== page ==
Charles Atlas Gray brought this action against General Motors Acceptance Corporation (GMAC), contending that GMAC wrongfully repossessed his car. The underlying facts are as follows: Gray was arrested and pled guilty to a federal charge of distribution of cocaine. The federal agents who arrested Gray testified that he used the vehicle financed by GMAC to transport and sell cocaine. The vehicle accordingly was seized by the Drug Enforcement Administration under 21 USC 881 (a) (4). GMAC then sought to repossess the vehicle. Because GMAC held a perfected security interest that exceeded the value of the vehicle, the DEA released the vehicle to GMAC.
Cross-motions for summary judgment were brought by the parties on Counts I and II of the original complaint and GMAC's counterclaim for deficiency judgments on this vehicle and another repossessed vehicle. On July 29, 1992, the trial court denied summary judgment to Gray and granted summary judgment to GMAC, finding that the repossession was proper, because Gray had breached the retail installment sales contract by "expos[ing] the vehicle to misuse or confiscation." The trial court also granted a deficiency judgment to GMAC. Gray has not appealed the July 1992 order.
However, on the date of the hearing on the initial summary judgment motions, Gray amended his complaint to add a third count alleging claims for violation of his federal constitutional rights pursuant to 42 USC 1981, 1983 and 1985. The parties again brought cross-motions for summary judgment, and the trial court again denied summary judgment to Gray and granted summary judgment to GMAC. Gray's sole enumeration of error is the trial court's denial of his motion for summary judgment on Count III.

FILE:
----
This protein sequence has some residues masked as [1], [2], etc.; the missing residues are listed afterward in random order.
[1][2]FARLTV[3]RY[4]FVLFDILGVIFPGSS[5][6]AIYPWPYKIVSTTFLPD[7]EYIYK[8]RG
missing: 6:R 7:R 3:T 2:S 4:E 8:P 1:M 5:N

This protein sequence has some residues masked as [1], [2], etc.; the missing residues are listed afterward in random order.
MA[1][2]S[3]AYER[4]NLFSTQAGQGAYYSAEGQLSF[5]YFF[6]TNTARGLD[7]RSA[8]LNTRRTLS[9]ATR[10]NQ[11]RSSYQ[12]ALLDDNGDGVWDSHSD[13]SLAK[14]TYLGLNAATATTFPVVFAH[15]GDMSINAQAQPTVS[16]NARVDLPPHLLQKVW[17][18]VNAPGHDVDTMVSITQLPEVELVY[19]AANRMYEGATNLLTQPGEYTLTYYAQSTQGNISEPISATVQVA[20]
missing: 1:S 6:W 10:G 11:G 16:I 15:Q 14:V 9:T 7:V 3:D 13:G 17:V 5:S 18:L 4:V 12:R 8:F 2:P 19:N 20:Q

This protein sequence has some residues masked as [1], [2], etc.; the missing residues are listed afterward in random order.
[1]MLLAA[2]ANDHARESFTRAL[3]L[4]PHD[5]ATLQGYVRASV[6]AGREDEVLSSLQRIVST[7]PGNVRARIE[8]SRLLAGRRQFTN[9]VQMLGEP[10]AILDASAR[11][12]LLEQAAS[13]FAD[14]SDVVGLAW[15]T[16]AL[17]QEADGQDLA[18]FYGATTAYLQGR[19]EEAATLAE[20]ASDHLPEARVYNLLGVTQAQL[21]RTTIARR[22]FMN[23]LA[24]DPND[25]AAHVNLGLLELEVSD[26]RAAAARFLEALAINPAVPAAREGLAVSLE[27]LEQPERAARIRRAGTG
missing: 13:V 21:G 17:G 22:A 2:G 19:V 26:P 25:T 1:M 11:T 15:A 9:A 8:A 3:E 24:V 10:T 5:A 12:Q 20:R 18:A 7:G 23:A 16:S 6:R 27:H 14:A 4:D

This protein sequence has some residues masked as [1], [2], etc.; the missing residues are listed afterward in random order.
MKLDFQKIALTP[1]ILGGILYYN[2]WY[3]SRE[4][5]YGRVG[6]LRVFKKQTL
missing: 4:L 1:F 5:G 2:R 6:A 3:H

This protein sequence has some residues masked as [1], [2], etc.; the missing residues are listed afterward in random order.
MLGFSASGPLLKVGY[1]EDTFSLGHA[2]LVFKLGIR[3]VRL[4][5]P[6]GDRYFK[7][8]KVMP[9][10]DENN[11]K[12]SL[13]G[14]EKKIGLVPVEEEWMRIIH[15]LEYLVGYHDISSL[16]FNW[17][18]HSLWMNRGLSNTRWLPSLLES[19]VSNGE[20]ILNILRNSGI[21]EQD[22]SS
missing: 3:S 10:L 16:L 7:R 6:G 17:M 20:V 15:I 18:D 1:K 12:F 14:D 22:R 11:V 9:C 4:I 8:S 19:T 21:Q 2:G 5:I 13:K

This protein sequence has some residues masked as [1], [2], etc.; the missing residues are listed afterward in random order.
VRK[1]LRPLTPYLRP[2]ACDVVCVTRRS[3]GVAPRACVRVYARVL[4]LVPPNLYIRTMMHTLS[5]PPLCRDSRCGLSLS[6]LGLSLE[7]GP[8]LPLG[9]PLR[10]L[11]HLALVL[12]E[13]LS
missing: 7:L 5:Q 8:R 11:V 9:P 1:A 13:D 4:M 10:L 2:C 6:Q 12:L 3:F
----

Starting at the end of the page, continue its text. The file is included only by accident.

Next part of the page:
In order to prevail on summary judgment, the moving party must demonstrate that he is entitled to judgment as a matter of law. OCGA 9-11-56
(c). Gray has failed to show a basis for summary judgment in his favor under any of the federal statutes cited, and we affirm.
42 USC 1981 forbids interference with the right to contract on the basis of race, and in order to state a claim under this statute, Gray must allege discriminatory intent. Faulk v. City of Orlando, 731 F2d 787, 790 (11th Cir. 1984). Gray does not point to any evidence in the record that reveals discriminatory intent on the part of GMAC. In fact, he does not raise the issue of any race- or class-based discrimination in his brief. There is, moreover, no showing of any interference with any contractual right, as the trial court determined in its unappealed order that the repossession of the collateral involved here was proper and lawful under the contract.
By its terms, 42 USC 1985 (3) 1
applies to conspiracies "for the purpose of depriving . . . any person . . . of the equal protection of the laws. . . ." Gray has alleged a deprivation of due process rights, which is not cognizable under 1985 (3). See Yglesias v. Gulfstream Park Racing Assn., 201 F2d 817, 819 (5th Cir.), cert. denied, 345 U. S. 993 (73 SC 1132, 97 LE2d 1400) (1953) (decided under previous codification of statute at 8 USC 43). As in actions under 42 USC 1981, Gray must show some racial or class-based invidious discrimination behind the alleged conspiracy. Wrenn v. Ledbetter, 697 FSupp. 483, 487 (N.D. Ga. 1988), aff'd 880 F2d 420 (11th Cir. 1989), cert. denied, 493 U. S. 1075 (110 SC 1123, 107 LE2d 1030) (1990).
Finally, "[s]tate action is a prerequisite to maintenance of a suit under 42 USCA 1983. [Cit.] No state action has been demonstrated in this case. Furthermore, it is clear that appellant's constitutional rights have not been violated." Aiken v. C & S Bank, 249 Ga. 481
, 482 (4) (291 SE2d 717
Gray has shown no basis for a cause of action pursuant to any of the provisions of 42 USC 1981, 1983 or 1985. Accordingly, the trial court did not err in denying Gray's motion for summary judgment.
Sonja L. Salo, for appellant.